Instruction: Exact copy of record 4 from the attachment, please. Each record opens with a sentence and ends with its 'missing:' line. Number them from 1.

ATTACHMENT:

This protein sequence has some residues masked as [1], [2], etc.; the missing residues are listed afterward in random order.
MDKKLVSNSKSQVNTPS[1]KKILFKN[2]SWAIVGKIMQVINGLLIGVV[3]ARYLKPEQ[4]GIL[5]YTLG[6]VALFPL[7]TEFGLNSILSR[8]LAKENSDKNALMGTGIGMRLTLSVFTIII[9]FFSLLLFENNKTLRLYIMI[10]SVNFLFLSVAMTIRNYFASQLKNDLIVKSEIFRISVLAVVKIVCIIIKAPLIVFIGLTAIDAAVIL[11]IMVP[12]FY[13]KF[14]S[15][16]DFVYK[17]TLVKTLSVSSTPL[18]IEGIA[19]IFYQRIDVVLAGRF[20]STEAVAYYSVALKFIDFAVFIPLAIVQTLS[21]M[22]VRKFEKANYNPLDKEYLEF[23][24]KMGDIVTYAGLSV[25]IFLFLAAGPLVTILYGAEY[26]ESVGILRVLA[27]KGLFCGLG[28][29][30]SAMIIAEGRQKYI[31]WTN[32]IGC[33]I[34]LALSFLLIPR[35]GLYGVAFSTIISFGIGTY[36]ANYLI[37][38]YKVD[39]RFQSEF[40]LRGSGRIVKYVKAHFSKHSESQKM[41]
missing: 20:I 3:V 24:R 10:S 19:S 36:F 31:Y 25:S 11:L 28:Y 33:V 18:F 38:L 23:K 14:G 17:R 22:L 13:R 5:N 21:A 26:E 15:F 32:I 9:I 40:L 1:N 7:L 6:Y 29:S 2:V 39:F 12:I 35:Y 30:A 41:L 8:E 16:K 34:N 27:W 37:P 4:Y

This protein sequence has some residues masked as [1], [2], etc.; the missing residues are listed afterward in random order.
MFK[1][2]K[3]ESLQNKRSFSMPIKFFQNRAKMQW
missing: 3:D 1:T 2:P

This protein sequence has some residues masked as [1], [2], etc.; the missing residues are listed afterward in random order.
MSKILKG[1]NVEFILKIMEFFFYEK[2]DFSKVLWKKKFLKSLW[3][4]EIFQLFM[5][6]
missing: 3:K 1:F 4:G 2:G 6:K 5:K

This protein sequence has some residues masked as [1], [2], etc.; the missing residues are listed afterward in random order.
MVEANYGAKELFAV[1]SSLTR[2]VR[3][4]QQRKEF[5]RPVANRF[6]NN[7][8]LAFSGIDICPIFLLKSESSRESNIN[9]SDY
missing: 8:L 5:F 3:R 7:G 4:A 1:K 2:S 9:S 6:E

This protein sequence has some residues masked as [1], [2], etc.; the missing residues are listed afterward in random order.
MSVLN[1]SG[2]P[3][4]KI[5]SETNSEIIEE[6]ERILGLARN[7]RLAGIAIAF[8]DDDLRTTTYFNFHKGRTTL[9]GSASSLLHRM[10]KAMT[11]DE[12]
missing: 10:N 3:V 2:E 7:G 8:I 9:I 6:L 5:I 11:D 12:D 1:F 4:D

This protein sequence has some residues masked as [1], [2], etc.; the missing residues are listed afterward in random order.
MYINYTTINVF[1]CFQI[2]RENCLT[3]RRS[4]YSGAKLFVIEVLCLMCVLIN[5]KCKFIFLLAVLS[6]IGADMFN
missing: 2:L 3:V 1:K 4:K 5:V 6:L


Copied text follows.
This protein sequence has some residues masked as [1], [2], etc.; the missing residues are listed afterward in random order.
MVEANYGAKELFAV[1]SSLTR[2]VR[3][4]QQRKEF[5]RPVANRF[6]NN[7][8]LAFSGIDICPIFLLKSESSRESNIN[9]SDY
missing: 8:L 5:F 3:R 7:G 4:A 1:K 2:S 9:S 6:E